Home > RNJ > 2005 > January/February > A Study of Spirituality and Life Satisfaction Among Persons with Spinal Cord Injury

A Study of Spirituality and Life Satisfaction Among Persons with Spinal Cord Injury
Barbara Brillhart, PhD RN CRRN

The purpose of this study was to investigate the relationship of spirituality and life satisfaction among persons with spinal cord injury. A nationwide sample of 230 persons with long-term spinal cord injury completed the Satisfaction With Life Scale (SWLS), the Quality of Life Index (QLI), and a demographic data form. Data analysis also indicated that there was a significant positive correlation between life satisfaction and psychological/spiritual factors of the QLI instrument. Nurses are mandated by the International Council of Nurses, the Joint Commission on Accreditation of Healthcare Organizations, and the Patient’s Bill of Rights (Maddox, 2001) to provide spiritual care for clients. Rehabilitation nurses have the opportunity to support spirituality and life satisfaction as we assist our clients with disabilities to redefine their lives and explore new life opportunities.

Rehabilitation nurses have the opportunity to work closely with clients and their families over fairly long periods of time. This type of association gives rehabilitation nurses opportunities to assess and plan care for clients and families as biological, cognitive, emotional, intellectual, and spiritual beings. As rehabilitation nurses prepare their clients and families for life with chronic health issues, they need to pay attention to spirituality and life satisfaction as important motivating elements for coping and adjusting to these changes.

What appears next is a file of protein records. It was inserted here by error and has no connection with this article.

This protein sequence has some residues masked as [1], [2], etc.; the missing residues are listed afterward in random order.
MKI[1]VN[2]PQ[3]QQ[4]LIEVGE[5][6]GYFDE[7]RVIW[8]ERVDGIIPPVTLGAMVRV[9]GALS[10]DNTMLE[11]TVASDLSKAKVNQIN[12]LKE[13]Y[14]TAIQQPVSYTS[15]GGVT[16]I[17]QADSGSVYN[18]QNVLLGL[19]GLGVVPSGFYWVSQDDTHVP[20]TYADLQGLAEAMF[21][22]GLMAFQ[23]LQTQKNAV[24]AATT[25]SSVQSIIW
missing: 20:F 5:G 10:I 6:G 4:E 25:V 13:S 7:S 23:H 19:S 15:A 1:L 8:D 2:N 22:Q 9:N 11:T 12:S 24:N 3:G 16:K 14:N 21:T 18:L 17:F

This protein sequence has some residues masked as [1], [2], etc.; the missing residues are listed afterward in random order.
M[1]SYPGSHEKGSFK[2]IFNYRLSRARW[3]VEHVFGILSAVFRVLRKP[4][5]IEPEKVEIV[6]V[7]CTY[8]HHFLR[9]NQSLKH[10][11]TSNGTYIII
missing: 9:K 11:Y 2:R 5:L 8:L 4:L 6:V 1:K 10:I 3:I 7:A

Spirituality comes from the Latin for “breath of life.” Spirituality is the sense of harmony and interconnectedness of the self, others, nature, and the ultimate Other. It is achieved through a dynamic and integrative growth process that leads to the ultimate purpose and meaning of life. Spirituality is the source of inspiration, energy, motivation, and the natural tendency toward healing and growth (Meraviglia, 1999; Riley et al., 1998). It gives a person a profound sense of the self as an unique human being (Meraviglia). A basic interpretation of spirituality is the way that a person leads his or her life, thinks, acts, and lives.

Characteristics of spirituality include unconditional love, trust, forgiveness, hope, and imagination. Those with a sense of spirituality experience life purpose, life meaning, and a sense of awe and wonder regarding life (Kearns, 2002). Those with a commitment to spirituality participate in the enhancement of the future, in part by finding meaning in suffering and giving and receiving love.

Questions regarding spirituality take on an additional meaning for people with disabilities. Byrd (1997) writes that recovery from disability requires interventions to the entire person that include physical, cognitive, affect, and spiritual components. People with spinal cord injury survive and live longer lives, thus requiring of them and their families constant attitude adjustment and changes in their approach to life (Davidhizar, 1997). Spiritual growth is possible in the face of personal damage by redirecting and channeling one’s energy and revisioning one’s life.

Long (1997) wrote that spirituality is necessary in each person’s search for the discovery of truth about the self, plus the meaning and purpose of life. Spirituality is used in forming the commitment to actualization of the positive potential of all aspects of life. Spirituality among those with disability exerts influence, raises personal energy, produces developmental growth, and promotes regenerative growth and healing.

Treloar (2000) found in a study she conducted that although 97% of registered nurses surveyed in 1990 thought spirituality should be addressed with their patients, only 66% felt they were adequately prepared for this type of intervention. Treloar found that 77% of hospitalized patients thought that physicians should consider their patients’ spiritual needs, but 68% of physicians never discussed the topic. She also reported that nearly half (48%) of the patients wanted the physician to pray with them.